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Keywords:

  • river bars;
  • deposition;
  • channel change;
  • fluvial morphodynamics;
  • hydromorphology

ABSTRACT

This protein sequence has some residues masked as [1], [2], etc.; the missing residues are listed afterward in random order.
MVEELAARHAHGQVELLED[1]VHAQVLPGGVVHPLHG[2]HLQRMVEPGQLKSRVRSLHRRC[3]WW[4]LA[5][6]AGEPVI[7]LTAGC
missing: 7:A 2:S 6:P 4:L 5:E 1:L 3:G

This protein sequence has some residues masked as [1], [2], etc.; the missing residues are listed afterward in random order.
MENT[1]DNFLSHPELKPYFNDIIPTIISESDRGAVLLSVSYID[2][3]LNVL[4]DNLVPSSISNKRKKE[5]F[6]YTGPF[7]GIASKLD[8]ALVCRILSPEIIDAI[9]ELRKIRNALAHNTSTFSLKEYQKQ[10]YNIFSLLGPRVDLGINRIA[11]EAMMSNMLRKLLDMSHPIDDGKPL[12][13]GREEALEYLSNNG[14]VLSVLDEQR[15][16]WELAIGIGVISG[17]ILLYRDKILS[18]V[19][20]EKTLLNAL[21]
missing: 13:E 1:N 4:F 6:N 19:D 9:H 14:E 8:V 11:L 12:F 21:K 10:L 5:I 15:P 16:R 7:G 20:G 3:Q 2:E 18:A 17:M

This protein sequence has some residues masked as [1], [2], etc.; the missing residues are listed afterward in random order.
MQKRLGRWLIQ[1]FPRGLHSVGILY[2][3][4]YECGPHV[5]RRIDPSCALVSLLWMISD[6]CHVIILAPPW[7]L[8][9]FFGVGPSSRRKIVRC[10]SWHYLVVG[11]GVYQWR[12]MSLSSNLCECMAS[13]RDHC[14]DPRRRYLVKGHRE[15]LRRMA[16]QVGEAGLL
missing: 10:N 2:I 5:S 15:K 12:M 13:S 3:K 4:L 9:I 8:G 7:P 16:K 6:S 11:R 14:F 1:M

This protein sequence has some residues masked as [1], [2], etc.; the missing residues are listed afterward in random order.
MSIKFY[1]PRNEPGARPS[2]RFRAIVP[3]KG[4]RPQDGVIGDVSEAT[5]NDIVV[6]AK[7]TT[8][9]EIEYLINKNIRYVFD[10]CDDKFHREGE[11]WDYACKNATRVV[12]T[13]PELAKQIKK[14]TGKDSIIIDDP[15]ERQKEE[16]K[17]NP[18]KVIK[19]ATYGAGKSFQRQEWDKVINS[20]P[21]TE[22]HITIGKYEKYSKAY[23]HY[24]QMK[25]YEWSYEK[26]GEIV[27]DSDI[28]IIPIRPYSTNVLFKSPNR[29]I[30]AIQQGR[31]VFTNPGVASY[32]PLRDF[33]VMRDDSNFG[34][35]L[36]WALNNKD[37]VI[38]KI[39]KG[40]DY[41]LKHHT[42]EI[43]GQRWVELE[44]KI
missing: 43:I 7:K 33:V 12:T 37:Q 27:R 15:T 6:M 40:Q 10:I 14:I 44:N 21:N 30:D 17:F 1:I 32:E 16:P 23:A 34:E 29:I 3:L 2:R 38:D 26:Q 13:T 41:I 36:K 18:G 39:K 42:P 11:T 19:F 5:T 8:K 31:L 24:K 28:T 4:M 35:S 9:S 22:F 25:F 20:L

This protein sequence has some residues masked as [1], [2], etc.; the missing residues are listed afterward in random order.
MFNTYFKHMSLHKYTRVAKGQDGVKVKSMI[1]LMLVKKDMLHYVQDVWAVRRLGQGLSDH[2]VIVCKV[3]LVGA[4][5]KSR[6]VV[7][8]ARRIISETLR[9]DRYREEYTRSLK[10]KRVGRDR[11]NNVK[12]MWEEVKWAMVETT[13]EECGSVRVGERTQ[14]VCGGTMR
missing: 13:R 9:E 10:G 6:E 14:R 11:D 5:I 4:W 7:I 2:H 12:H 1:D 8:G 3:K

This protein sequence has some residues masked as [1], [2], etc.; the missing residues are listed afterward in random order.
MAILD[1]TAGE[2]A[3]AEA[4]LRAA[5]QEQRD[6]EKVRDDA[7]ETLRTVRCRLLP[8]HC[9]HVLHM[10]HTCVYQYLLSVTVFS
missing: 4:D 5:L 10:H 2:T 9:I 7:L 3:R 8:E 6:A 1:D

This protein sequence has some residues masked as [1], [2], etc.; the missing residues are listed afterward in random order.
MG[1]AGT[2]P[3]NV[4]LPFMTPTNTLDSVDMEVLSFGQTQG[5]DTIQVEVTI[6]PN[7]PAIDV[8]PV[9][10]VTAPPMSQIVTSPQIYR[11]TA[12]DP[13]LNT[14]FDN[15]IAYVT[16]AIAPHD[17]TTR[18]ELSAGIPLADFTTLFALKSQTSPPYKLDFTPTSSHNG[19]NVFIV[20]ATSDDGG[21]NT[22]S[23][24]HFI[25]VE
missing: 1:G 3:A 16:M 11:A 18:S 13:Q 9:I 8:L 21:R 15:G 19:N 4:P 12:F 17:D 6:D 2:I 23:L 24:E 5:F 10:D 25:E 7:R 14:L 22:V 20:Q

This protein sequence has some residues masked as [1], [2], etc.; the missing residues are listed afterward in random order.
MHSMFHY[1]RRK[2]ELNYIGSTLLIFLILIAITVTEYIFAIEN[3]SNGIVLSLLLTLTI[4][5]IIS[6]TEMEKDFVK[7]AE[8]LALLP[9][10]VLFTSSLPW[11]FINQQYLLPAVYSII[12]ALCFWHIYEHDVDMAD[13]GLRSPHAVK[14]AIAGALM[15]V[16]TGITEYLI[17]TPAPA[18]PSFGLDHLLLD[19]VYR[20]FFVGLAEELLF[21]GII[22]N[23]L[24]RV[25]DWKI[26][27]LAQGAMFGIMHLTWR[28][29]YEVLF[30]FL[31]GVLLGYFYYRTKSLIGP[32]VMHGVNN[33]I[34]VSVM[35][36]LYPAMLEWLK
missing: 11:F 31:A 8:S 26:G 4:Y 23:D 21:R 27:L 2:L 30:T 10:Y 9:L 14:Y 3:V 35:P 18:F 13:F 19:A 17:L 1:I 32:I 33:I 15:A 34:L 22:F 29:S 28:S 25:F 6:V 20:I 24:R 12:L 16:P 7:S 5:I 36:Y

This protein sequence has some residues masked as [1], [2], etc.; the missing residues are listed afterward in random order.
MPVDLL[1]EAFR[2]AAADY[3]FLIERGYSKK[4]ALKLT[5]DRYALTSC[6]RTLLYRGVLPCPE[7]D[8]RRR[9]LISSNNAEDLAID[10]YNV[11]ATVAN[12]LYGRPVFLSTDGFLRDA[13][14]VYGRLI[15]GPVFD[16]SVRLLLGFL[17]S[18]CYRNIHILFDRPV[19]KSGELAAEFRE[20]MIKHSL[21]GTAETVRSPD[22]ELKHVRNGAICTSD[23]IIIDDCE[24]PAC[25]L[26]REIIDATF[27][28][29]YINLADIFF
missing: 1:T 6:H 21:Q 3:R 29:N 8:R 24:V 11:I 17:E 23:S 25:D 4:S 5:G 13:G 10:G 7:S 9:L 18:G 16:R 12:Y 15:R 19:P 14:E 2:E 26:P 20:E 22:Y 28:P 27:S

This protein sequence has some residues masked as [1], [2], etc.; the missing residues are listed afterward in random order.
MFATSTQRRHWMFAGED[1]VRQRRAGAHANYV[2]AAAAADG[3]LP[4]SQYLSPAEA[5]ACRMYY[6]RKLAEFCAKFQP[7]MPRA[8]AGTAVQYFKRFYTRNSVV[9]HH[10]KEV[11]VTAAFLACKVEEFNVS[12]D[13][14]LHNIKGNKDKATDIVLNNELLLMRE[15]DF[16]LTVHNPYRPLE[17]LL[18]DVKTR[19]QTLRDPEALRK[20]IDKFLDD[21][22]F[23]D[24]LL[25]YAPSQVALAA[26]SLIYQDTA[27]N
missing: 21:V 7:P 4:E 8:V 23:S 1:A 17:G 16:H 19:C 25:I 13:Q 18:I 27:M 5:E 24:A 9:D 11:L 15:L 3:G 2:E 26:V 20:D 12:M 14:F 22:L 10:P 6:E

Occurrence and development of channel bars are major components of the morphodynamics of rivers and their relation to river meandering has been much explored through theory and experimentation. However, field and documentary data of characteristics and evolution over timescales from years to several decades are lacking. Four sets of aerial photographs in the period 1984–2007 were used to map and quantify bar numbers and areas in GIS on an active meandering reach. Bar types were classified. Additional temporal resolution was provided by annual ground photography and mapping for 1981–2010. Analysis was extended backward by use of large scale Ordnance Survey maps from 1873 onwards. As expected, point bars are the most common type but ‘free’ bars of several types are major components of bar deposition. Point bars and attached bars are significantly larger in size than mid-channel and side bars. Spatial distribution of bars varies down the reach and over time but is related to channel sinuosity, gradient and mobility and to bend evolution. Different types of bar occur in distinctive channel locations, with point and concave-bend bars in zones of high curvature. Bar activity shows a relation with discharge events and phases and possibly with changing riparian conditions, but superimposed on this is a common sequence of bar evolution from incipient gravel mid-channel bars to full floodplain integration. This life-cycle is identified as 7–9 years on average. No evidence for mobility of free bars within the course is found. The results are compared with bar and bend theory; the bars are forced and conform in general to bend theory but detailed variation relates to geomorphic factors and to autogenic sequences of bends and bars. Mid-channel bars are width induced. Variability of bar occurrence needs to be taken into account in river management and ecological evaluation, including for the EU WFD. Copyright © 2011 John Wiley & Sons, Ltd.